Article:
I have to start by stating that I am a HUGE Star Wars fan and I have defended the very flawed prequels on many occasions. I have seen every Star Wars film in the theater, except this one. So I was excited and nervous to sit down with the first animated Star Wars feature film and form my own opinion.
This film takes place between Episodes II and III as well as between the Genndry Tartakovsky directed Star Wars: Clone Wars animated series, Volumes 1 & 2. As the story opens, minus the familiar title scroll, Jabba The Hutt’s son, Rotta, has been kidnapped and he’s turned to the Republic for help. They need the favor of the Hutt’s so they may have use of their space ways, which will tip the scales of the war. So they decide to send their two best Jedi’s, Obi-Wan and Anakin. Too bad they’re busy on a far off planet fighting a huge droid army along side a dwindling clone squad. When they ask for back up they get Ahsoka Tano, Anakin’s new Jedi Padawan. The thing is Anakin doesn’t want a Padawan, at least not at first.
After they win the day, they head off to find Rotta. This proves more difficult than originally thought, as the whole thing is a big plot by Count Dooku to turn the Hutt’s against the Republic and further weaken them. One of the biggest threats here is the new Sith Apprentice, Asajj Ventress, introduced in Clone Wars, Volume 1, who wants nothing more than to kill Skywalker.
It’s a fun story that’s filled with wonderful action sequences, new characters and this film is the perfect springboard for the new Clone Wars Animated Series. But, like the prequels that surround it, it does have it’s flaws.
The biggest flaw is the animation. It’s computer animated and unfortunately every moment you feel like you’re just watching a cut scene from a video game. Even worse, the faces show little if any emotion, which makes it really hard to care about any of the characters. One of the biggest problems with the prequels is the dialogue, and while the dialogue here is not great, it’s still ten times better than any of the three live action films.
The Battle Droids have a lot more dialogue here and seem to have become the comic relief of the film, which proves more annoying than funny and hardly logical. Why would the Separatists make such stupid droids to fight for them?
The big addition to this film is Ahsoka. While the idea of a female Jedi as a main character is a good one, this character is slightly annoying. She comes up with nicknames for everyone calling Anakin “Skyguy” and R2 “R2y”, which just doesn’t make any sense. She’s spunky like Anakin was when he was younger which leads to a rather quick connection between them and the witty Star Wars banters gets going. But her introduction is a HUGE continuity issue. If she is to become such an important part of Anakin’s life, where is she in Clone Wars, Volume 2 and Episode III? We can only hope that is issue will be tied up somewhere in the new animated series.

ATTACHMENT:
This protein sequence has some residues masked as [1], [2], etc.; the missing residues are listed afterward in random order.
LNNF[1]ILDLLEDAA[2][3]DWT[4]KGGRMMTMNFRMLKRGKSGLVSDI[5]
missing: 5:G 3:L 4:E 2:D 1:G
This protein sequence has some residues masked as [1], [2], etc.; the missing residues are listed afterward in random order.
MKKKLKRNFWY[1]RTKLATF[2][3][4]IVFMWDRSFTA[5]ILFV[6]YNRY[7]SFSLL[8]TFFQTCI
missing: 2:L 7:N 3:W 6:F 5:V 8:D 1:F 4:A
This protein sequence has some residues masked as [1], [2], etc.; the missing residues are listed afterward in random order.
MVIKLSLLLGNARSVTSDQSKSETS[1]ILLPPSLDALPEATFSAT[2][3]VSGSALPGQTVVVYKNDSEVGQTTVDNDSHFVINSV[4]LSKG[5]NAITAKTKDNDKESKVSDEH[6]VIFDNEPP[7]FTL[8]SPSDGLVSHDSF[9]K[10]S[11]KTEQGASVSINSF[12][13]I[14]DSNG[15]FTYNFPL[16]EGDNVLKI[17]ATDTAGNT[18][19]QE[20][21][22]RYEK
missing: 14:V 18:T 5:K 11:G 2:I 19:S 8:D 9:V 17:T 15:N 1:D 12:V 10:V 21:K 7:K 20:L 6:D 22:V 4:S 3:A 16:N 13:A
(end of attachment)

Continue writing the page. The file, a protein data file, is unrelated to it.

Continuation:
Many fanboys hated this film and there is a very good reason for it. This film wasn’t made for them like they wanted it to be. This film was made for their kids. This is very much a kid’s film and with the introduction of a young Jedi for kids to relate too amidst this big intergalactic war, it’s easy to see why 30-year-old men living in their mother’s basements would be annoyed. They should just be happy that Jar-Jar is nowhere to be found. All annoyances aside though, this is a fun movie that can be enjoyed.
The film is presented in 2.4:1 Anamorphic Widescreen. And the audio is in Dolby Digital 5.1 Ex. The sound is fantastic, the score and the effects are great. The animation for the faces is lacking, but all the other animation is pretty good and the colors really pop off the screen.
Commentary by Director Dave Filoni, Producer Catherine Winder, Writer Henry Gilroy and Editor Jason W.A. Tucker: This is an okay commentary. Chock full of interesting information delivered in a very dull dry way. No spark here to keep you interested.
The Clone Wars: The Untold Stories: (24 min.) This is an introduction to the TV series. You learn what the show is going to be about and you get the plots of several specific episodes.
The Voices Of The Clone Wars: (9 min.) This is an introduction to the voice actors of the film and the TV series.
A New Score: (10 min.) An introduction to Kevin Kiner who has been given the monumental task of creating new Star Wars themes for the film and TV series that are in line with John Williams classic score.
Webisodes: (20 min.) This film and TV series are Dave Filoni’s babies and he wants you to know it. These six “webisodes” are Filoni talking about such topics as the epic battles, the TV series as a whole, the heroes and villains and Ahsoka, Anakin’s Padwan.
Deleted Scenes: (11 min.) You get four of these including one in a Rancor pit. These are okay scenes. It is understandable as to why they were cut.
Bonus Digital Copy Of The Film
This isn’t a great film. If I’d paid ten bucks to see it in the theater I probably would have been annoyed too. But if you’re a Star Wars fan (not a fan boy, there is a distinct difference) and you watch this at home understanding that it is for kids (I suggest actually watching it with one and enjoy the film through their eyes) and also the lead into the new TV show then you’ll enjoy it for what it is. There are some descent special features here although most of them are just plugging the show.
Warner Bros. presents Star Wars: The Clone Wars. Directed by Kevin Kiner. Starring Matt Lanter, Ashley Eckstein, James Arnold Taylor, Dee Bradley Baker, Tom Kane and Christopher Lee (voices). Written by Henry Gilroy, Steve Melching and Scott Murphy. Running time: 98 minutes. Rated PG for sci-fi action violence throughout, brief language and momentary smoking. Released on DVD: November 11, 2008. Available at Amazon.com.
Tags: Star Wars